GO 11082: NICMOS Imaging of GOODS: Probing the Evolution of the Earliest Massive Galaxies, Galaxies Beyond Reionization, and the High Redshift Observational Universe

ACS images of a section of the GOODS fields The Great Observatories Origins Deep Survey, is a large-scale program that is designed to probe galaxy formation and evolution at redshifts from z~1 to z~6. GOODS covers two ~150 sq. arcminute fields, one centred on the Hubble Deep Field and the second on the Chandra Deep Field South, and combines deep oppical/far-red imaging (F435W, F606W, F775W and F850LP filters) using ACS on HST with deep IRAC (3.6 to 8 micron) and MIPS (25 micron) imaging with Spitzer. Chandra data are also available for the bulkd of the field. The present program is supplementing those data with near-infrared H-band (F160W) imaging with NICMOS, coupled (eventually) with parallel ultraviolet observations using the ACS/SBC.

GO 11178: Probing Solar System History with Orbits, Masses, and Colors of Transneptunian Binaries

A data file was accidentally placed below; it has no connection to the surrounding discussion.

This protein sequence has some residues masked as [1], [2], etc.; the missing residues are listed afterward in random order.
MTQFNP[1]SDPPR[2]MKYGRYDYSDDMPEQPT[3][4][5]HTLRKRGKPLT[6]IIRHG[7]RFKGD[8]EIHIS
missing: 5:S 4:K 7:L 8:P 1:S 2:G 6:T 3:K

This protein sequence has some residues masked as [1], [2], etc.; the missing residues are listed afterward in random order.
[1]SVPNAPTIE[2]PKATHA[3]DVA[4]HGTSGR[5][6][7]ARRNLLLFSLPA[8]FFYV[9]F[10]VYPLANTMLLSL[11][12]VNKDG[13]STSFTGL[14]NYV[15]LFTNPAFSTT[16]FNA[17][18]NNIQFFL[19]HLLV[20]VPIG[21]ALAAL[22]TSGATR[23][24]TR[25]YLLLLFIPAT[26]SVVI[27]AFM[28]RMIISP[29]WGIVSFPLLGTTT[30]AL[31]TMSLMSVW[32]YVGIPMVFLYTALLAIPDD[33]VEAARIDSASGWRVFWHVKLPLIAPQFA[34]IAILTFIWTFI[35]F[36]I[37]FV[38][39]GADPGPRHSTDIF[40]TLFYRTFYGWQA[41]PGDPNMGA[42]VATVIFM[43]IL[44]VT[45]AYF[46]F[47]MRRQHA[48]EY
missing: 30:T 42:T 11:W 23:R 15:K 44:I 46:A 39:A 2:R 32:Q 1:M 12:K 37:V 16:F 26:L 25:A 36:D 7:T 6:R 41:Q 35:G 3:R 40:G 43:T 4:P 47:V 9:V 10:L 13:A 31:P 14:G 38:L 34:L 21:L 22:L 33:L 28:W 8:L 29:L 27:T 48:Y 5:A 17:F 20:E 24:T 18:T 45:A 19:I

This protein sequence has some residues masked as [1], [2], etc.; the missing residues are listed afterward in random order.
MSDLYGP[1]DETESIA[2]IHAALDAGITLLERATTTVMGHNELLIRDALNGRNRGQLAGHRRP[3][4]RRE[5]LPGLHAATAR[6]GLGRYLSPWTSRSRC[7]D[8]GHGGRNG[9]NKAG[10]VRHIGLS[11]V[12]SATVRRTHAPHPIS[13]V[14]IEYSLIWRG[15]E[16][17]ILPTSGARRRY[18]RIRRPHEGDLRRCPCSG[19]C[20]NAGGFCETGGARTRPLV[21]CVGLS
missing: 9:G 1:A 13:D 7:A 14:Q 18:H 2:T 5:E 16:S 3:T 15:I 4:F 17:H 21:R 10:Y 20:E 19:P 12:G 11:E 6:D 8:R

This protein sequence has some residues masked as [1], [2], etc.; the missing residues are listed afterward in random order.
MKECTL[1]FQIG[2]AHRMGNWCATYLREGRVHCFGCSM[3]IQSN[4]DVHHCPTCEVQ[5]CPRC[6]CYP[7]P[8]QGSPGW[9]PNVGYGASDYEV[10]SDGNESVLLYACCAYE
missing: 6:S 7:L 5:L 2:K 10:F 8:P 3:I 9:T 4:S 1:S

Preliminary orbital determination for the KBO WW31, based on C. Veillet's analysis of CFHT observations; the linked image shows the improved orbital derivation, following the addition of HST imaging The Kuiper Belt consists of icy planetoids that orbit the Sun within a broad band stretching from Neptune's orbit (~30 AU) to distance sof ~50 AU from the Sun (see David Jewitt's Kuiper Belt page for details). Over 500 KBOs (or trans-Neptunian objects, TNOs) are currently known out of a population of perhaps 70,000 objects with diameters exceeding 100 km. Approximately 2% of the known KBOs are binary (including Pluto, one of the largest known KBOs, regardless of whether one considers it a planet or not). This is a surprisingly high fraction, given the difficulties involved in forming such systems and the relative ease with which they can be disrupted. It remains unclear whether these systems formed from single KBOs (through collisions or 3-body interactions) as the Kuiper Belt and the Solar System have evolved, or whether they represent the final tail of an initial (much larger) population of primordial binaries. These issues can be addressed, at least in part, through deriving a better understanding of the composition of KBOs - and those properties can be deduced by measuring the orbital parameters for binary systems. The present proposal will use the Planetary camera on WFPC2 to determine the relative orbits for several known KBO binaries. Just as with binary stars, the orbital period and semi-major axis give the total system mass, while the mid-infrared properties (measured by Spitzer) allow an assessment of the surface area/diameters; combining these measurements gives an estimate of the mean density.